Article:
Sarojini Nadimpally, Deepa Venkatachalam | Special Issue: Gender and Commercialisation of Health Care | Guest editor: Bijoya Roy | Indian Journal of Gender Studies | Volume 23 Number 1 | 2016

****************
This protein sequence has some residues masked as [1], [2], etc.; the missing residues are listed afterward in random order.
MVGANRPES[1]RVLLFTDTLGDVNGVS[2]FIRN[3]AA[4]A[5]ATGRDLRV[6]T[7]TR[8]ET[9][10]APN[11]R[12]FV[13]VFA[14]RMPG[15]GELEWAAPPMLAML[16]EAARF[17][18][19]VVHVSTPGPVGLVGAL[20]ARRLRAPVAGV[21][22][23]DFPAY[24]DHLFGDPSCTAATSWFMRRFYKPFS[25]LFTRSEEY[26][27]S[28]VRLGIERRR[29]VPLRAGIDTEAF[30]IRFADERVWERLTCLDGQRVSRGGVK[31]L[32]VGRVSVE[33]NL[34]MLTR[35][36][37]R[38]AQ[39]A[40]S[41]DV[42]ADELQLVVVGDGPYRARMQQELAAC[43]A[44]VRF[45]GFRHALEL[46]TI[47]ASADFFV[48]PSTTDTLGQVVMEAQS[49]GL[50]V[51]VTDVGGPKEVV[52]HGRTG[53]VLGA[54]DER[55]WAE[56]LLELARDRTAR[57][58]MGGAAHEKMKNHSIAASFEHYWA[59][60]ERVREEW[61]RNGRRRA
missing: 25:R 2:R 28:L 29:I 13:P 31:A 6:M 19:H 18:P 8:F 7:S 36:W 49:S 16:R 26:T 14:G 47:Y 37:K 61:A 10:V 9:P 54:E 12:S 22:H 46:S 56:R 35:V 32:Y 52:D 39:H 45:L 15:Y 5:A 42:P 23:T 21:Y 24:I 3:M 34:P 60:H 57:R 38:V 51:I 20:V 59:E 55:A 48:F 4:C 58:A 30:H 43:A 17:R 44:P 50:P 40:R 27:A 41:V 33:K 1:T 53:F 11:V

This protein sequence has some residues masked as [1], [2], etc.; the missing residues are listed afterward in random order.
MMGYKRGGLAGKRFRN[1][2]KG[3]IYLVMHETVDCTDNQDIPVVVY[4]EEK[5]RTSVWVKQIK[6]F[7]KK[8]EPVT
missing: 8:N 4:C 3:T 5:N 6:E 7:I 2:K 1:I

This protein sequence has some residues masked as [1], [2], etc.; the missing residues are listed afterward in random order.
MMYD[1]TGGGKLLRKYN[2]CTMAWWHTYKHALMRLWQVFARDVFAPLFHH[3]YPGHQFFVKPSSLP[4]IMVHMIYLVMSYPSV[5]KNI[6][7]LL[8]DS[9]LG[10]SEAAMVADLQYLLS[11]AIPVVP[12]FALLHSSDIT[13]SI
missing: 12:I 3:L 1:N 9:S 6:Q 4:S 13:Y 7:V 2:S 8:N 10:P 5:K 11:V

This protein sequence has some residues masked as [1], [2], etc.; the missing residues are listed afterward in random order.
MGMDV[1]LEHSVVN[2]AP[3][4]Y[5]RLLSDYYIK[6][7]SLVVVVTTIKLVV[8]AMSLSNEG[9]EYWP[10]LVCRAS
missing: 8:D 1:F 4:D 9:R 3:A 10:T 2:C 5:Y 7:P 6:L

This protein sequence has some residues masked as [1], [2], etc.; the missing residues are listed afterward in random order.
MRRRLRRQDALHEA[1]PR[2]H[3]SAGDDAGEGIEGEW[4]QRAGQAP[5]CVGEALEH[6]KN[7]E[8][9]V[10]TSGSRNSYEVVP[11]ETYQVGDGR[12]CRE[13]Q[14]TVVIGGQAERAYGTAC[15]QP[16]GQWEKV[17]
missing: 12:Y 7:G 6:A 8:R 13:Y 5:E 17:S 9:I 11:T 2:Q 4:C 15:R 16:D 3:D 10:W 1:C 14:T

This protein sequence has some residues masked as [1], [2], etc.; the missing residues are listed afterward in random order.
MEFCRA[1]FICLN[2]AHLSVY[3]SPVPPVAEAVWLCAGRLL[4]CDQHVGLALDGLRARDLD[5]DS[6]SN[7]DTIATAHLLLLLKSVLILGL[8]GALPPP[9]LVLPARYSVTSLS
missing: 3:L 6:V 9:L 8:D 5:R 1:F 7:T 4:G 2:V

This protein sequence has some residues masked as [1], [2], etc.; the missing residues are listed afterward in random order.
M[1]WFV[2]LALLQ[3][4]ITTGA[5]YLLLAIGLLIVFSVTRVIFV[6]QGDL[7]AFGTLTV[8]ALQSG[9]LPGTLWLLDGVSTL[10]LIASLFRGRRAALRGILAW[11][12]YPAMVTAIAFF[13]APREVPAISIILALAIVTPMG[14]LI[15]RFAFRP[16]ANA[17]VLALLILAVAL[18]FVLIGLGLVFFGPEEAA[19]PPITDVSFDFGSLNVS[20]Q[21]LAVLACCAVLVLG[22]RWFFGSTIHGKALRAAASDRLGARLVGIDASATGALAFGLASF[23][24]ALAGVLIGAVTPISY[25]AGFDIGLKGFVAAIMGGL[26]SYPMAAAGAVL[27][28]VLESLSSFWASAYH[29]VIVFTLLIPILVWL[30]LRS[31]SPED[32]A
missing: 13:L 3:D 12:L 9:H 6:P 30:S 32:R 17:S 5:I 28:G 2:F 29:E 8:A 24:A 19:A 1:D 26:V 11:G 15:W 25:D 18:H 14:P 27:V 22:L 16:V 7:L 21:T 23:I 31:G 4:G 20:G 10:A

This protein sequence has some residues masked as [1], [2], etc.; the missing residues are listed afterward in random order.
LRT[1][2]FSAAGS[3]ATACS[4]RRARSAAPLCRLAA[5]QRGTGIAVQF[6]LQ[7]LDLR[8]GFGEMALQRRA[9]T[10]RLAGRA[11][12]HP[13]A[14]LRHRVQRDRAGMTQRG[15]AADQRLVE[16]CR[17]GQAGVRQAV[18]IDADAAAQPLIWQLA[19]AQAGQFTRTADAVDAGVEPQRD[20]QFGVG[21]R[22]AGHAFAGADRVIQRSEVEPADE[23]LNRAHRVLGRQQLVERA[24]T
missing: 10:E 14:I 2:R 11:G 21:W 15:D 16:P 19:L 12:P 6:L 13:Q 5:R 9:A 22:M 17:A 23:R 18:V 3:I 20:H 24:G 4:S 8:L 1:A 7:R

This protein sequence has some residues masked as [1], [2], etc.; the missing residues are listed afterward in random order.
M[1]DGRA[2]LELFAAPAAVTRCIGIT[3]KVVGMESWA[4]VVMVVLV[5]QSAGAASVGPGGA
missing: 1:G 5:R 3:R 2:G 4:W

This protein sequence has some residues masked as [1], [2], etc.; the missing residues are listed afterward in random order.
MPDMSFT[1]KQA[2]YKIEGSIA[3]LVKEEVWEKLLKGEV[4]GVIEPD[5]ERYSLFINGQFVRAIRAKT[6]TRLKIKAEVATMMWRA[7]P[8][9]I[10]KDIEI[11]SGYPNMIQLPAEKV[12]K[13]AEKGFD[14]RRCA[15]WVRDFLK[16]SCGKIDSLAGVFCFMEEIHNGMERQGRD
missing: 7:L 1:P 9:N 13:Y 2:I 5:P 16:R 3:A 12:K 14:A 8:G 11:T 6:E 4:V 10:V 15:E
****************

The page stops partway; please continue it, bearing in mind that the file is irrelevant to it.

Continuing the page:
The growth of the huge privatised infertility care industry in India can be attributed to a culture loaded with stereotypically defined gender roles, which defines childlessness as ‘abnormal’ and stigmatises infertility, as well as to the lack of infertility care in the public health system. The private infertility care market capitalises on existing patriarchal normative cultural norms and values. The proliferation of assisted reproductive technologies (ARTs) is one of the best examples of a response to the demands of the market—in this case, state-of-the-art facilities for women to become mothers. The ARTs industry in India, including surrogacy, has attracted an increasing cross-border movement, leading to the need to analyse the different stakeholders’ involvement in it as well as regulation of the industry.